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FAIM CO Hardcore Interview

FAIM: Allow Yourself to Be Vulnerable but Also Inspired


Denver’s hardcore whirlwind Faim is composed of transplants from many inspiring DIY hardcore scenes from both the East and West Coast in the United States. At the forefront of their music, they bring concepts of anti-oppression politics, feminism and taking care of each other. [[ ] had the chance to interview  Faim’s singer Kat and guitar player Chris at Fluff Fest 2019 in Rokycany, Czechia.

So, where did it all begin for Faim? How did you get together and what inspired you to start this particular band? How did DIY punk and hardcore shape the world to you?

Chris: We all sort of found each other about three years ago. We’ve just found ourselves living in Denver, and we were all in sort of the same situation. Transplants from different scenes, kind of older hardcore kids who were like strangers in a new town. And so I became friends with Kat; Kat became friends with the other members, and at a certain point Kat said let’s start a band. At least for me, the idea was to find that spark in hardcore punk that has been going on for a couple of years.

Kat: Yeah, for me the idea to start a band again was a spark that happened when everything came out about Jim Hesketh of Champion being a predator, the misogyny of hardcore and the fact that I was actually being talked about. Like how everything was very male-dominated and we need non-cis men to be a bigger part of the scene, so I figured starting a band could be a good way to do that. On the other hand, the political situation we were going on in the United States with Trump getting elected, you know, I’ve had a lot to talk about with regards to that.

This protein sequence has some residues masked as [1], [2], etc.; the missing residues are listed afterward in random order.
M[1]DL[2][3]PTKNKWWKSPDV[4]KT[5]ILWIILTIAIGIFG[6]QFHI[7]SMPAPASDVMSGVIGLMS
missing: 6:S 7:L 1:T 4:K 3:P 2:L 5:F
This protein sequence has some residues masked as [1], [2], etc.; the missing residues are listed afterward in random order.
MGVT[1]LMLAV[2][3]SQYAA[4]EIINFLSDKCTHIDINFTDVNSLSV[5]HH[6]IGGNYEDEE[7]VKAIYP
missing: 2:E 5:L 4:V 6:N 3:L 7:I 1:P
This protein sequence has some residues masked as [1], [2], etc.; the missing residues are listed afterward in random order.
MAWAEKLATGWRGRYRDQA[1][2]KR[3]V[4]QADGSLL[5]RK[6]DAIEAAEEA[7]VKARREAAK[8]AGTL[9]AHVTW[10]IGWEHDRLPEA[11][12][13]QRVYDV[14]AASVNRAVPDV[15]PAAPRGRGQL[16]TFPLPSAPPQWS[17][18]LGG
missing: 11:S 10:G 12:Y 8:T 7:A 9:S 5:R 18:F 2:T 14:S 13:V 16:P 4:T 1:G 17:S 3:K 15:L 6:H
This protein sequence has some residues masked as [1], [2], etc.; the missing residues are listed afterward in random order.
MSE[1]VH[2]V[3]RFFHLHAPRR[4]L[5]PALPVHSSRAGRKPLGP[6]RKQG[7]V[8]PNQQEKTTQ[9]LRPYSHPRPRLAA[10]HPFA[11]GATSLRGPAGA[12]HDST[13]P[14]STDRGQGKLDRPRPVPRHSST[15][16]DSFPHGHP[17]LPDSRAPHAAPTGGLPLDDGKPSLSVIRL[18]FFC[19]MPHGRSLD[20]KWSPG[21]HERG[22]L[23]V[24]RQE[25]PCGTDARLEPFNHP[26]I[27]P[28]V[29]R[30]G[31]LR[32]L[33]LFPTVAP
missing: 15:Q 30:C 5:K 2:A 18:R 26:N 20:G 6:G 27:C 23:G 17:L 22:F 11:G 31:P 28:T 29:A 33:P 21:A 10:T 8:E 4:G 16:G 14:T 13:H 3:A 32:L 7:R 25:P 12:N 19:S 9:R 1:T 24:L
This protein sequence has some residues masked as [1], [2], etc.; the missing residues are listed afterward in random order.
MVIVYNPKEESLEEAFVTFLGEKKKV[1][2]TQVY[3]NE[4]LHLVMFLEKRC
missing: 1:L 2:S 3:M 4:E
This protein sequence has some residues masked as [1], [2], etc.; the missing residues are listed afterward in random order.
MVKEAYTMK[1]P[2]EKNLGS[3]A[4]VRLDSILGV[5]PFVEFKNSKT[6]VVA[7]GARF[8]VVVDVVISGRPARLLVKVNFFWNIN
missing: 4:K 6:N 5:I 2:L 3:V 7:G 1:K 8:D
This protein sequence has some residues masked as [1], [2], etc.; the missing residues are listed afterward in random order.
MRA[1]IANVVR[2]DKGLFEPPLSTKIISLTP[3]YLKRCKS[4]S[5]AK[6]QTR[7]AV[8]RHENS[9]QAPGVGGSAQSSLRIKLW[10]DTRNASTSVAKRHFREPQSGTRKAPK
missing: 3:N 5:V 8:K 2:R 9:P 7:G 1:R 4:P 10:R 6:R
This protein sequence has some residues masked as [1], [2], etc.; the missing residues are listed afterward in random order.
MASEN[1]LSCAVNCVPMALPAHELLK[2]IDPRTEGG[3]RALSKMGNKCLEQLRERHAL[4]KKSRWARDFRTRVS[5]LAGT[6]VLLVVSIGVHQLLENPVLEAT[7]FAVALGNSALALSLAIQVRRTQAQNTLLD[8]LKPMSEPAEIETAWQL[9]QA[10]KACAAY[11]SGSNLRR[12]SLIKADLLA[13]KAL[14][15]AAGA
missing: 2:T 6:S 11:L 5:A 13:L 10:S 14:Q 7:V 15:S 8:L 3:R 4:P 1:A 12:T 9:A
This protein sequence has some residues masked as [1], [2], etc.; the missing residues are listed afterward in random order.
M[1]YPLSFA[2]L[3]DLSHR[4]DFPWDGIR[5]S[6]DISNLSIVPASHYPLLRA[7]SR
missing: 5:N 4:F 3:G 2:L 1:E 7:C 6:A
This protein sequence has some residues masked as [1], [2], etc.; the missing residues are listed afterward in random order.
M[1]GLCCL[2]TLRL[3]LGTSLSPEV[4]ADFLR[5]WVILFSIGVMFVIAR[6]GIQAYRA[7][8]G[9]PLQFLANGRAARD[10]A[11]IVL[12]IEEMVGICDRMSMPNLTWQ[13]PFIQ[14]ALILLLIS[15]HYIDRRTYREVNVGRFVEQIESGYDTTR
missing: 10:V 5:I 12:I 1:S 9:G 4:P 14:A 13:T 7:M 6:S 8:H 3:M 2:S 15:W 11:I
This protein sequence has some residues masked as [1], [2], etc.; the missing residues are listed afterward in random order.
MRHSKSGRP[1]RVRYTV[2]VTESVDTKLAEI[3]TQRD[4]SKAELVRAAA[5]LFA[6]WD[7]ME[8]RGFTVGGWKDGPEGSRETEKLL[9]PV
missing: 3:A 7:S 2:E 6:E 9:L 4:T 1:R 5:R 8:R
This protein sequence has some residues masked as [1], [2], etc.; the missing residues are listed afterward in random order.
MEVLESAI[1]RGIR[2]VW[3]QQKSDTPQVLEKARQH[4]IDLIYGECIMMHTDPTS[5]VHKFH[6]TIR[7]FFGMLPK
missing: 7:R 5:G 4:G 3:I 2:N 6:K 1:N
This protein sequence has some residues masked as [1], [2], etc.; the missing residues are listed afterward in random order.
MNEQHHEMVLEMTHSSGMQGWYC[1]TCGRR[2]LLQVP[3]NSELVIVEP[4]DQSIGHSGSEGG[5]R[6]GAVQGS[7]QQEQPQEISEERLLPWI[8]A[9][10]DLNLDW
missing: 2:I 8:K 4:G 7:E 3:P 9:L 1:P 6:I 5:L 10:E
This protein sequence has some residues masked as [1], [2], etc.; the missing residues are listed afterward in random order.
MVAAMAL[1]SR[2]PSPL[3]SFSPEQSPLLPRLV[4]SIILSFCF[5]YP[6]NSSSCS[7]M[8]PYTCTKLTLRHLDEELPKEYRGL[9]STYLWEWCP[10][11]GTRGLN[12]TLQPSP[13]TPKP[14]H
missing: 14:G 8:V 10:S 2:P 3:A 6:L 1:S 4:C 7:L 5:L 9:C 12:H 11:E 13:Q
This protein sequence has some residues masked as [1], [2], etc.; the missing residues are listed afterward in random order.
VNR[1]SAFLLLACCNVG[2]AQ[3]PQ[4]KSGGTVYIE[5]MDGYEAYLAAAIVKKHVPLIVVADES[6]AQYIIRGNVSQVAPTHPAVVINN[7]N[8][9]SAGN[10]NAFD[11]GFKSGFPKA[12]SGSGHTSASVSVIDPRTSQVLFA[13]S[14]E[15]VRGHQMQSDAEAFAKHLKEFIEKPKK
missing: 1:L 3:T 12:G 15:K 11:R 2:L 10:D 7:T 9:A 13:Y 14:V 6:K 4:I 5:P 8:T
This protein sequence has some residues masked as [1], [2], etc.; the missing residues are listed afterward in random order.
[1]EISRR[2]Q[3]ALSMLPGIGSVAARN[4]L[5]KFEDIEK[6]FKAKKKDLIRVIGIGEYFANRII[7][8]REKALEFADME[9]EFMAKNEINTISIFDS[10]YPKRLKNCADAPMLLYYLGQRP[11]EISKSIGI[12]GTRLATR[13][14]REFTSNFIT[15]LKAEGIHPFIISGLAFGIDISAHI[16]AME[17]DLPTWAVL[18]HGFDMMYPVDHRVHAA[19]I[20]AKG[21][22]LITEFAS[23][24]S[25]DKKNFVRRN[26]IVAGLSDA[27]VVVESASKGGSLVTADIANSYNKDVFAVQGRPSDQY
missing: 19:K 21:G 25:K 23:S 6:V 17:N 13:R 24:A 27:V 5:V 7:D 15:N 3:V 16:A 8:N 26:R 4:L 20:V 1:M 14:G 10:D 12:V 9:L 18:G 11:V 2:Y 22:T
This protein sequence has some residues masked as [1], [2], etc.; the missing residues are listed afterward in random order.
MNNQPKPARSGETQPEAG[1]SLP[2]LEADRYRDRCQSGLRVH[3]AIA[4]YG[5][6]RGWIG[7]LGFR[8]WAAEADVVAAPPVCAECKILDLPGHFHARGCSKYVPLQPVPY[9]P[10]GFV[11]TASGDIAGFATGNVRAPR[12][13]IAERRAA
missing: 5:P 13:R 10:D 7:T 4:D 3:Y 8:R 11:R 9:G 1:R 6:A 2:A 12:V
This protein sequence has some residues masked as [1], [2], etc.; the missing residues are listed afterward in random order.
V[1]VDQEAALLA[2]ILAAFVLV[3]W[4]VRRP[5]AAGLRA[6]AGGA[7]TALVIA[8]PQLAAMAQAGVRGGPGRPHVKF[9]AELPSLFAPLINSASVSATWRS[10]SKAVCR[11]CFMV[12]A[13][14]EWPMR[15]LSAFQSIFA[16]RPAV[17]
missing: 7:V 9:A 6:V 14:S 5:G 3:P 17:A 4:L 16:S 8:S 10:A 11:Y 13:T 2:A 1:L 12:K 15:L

We all grew up in a lot of DIY scenes. Chris did a lot of work in booking shows in North Carolina, so when we moved to Denver and couldn’t really find a hardcore scene, it was really amazing to get things going. That’s how we figured why not start a band.

Do you see some kind of a resurgence of the political hardcore punk scene in the United States? And how do you relate to the term political hardcore band?

Kat: I think I see a resurgence of politics being talked about in certain small corners of the hardcore scene, but I don’t think it happens overall in hardcore in the United States. I think, right now, what is kind of the biggest part of hardcore in the US is just very much about moshing, heavy riffs, and stuff like that. In the smaller, the DIY scene, the politics are talked about a lot and we discuss what we need to do in causing social change, but I don’t think that’s the main focus right now in general, at least not in the mainstream hardcore.

Read the full interview with FAIM:

What is DIY Conspiracy? DIY Conspiracy is a web journal for underground music and culture. In DIY punk we see an autonomous, ever-evolving-in-its-anti-oppression-ideals, genuine community, which lets us live our lives to the fullest of possibilities.

Mother, wife, small business owner.

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